OpenID Connect is a next-generation federated Single-SignOn protocol, comparable to SAML but much simpler and easier to understand and implement. The standard is developed within the OpenID Foundation and is about to be finished, see http://openid.net/connect/. Proposed Final Specifications were published December 19, 2013 and are currently undergoing public review. Unless recall-class issues are found during the review, this means we’ll have final OpenID Connect specifications on Tuesday, February 25, 2014.
Recently I’ve been working on an OpenID Connect module for Apache. This would allow an Apache webserver (or Apache proxy for that matter) to act as an OpenID Connect Relying Party, requiring users to authenticate at a remote OpenID Connect Identity Provider. You may ask “why?” and what this has to do with the Federation at Scale topic that I’ve been blogging about so far.
Well, first of all, I would never think about implementing for example SAML or any other XML based heavy-weight old-fashioned federation protocol as an Apache module in plain old C: it is much too cumbersome, error-prone and practically impossible to get it right. OpenID Connect is a different story though: the Relying Party side of things (cq. the Service Provider as we used to call it in SAML) is extremely easy to implement. I just wanted to test and prove that by doing it in C… OpenID Connect is a truly modern identity protocol that can be implemented across virtually any application and operating system environment out there, ranging from mainframes and heavy-weight enterprise software stacks all the way down to embedded devices (read: Internet of Things). It is the SSO protocol of the future!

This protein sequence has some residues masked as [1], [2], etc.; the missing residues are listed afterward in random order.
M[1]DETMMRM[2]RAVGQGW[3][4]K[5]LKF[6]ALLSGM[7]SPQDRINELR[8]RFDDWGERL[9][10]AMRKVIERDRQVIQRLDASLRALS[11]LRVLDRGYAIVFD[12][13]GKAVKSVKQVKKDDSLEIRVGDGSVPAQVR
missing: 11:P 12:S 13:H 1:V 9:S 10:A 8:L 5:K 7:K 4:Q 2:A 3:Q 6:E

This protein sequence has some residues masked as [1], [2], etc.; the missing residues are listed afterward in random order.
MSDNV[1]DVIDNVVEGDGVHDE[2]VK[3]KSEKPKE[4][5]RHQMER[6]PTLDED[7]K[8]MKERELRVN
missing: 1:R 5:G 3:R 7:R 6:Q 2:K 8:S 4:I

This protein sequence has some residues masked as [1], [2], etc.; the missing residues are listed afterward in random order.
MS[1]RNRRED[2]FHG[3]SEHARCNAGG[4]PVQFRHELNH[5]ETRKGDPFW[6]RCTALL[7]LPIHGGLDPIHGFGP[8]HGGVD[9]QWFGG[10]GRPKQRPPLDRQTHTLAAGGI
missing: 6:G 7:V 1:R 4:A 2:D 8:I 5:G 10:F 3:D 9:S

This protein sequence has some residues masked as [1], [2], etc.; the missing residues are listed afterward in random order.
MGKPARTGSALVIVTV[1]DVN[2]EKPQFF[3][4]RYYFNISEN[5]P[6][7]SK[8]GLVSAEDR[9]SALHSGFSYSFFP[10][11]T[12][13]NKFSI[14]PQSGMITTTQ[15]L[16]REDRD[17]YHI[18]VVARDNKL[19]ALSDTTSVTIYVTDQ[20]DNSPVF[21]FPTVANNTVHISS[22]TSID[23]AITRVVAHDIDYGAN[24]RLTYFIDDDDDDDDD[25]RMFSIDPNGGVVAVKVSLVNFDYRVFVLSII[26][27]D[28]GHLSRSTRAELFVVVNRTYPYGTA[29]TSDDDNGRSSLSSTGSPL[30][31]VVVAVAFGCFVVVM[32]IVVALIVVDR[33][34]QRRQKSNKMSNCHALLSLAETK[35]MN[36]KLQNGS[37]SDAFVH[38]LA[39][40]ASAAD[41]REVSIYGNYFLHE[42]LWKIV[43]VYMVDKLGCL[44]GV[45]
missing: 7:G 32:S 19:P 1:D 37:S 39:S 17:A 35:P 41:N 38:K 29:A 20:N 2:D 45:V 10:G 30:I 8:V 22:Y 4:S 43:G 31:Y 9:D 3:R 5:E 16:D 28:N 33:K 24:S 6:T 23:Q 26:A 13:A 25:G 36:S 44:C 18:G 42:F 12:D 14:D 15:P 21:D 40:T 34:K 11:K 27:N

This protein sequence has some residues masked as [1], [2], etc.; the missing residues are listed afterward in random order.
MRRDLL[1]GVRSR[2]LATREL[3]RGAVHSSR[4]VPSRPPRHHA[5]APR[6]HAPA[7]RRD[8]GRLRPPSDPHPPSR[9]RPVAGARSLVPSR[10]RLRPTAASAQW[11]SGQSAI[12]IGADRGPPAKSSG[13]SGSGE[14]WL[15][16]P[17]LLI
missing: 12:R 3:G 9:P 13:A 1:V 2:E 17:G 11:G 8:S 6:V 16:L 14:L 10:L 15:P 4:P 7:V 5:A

Secondly and more importantly: OpenID Connect was designed to scale much better than SAML or WS-Federation allow for today. It has extensions (called Discovery and Dynamic Client Registration) that allow a Relying Party to find and to register itself with an Identity Provider. That solves one part of the classical connection introduction and maintenance problem that good-old SAML has and allows for a more frictionless and less painful federation administration experience. I believe those features are important for a low-touch-maintenance and high-frequency-usage environment such as the Apache platform.
Thirdly and most important: the protocol is so simple, elegant and functional that it removes the need for light-weight internal (enterprise) proprietary SSO protocols and integration protocols. This could mean that OpenID Connect becomes the de-facto standardized protocol (and in fact REST API) for SSO-enabling application stacks, whether for internal or external (federated) SSO, across different vendor implementations and platforms.
I guess my point is clear by now: in the future all Web SSO may be based on OpenID Connect scaling up to numbers unseen before, and Apache is surely one of the most important web platforms that will be a part of that.
I’ve added this module to the OpenID Connect Interop event at http://osis.idcommons.net/wiki/OC5:OpenID_Connect_Interop_5, hashing out some interesting interop stuff already. The future looks bright 🙂
Oh, one more thing: the module is called mod_auth_openidc and code, binaries and documentation are on Github:
make sure that you read the “README” first and send me your comments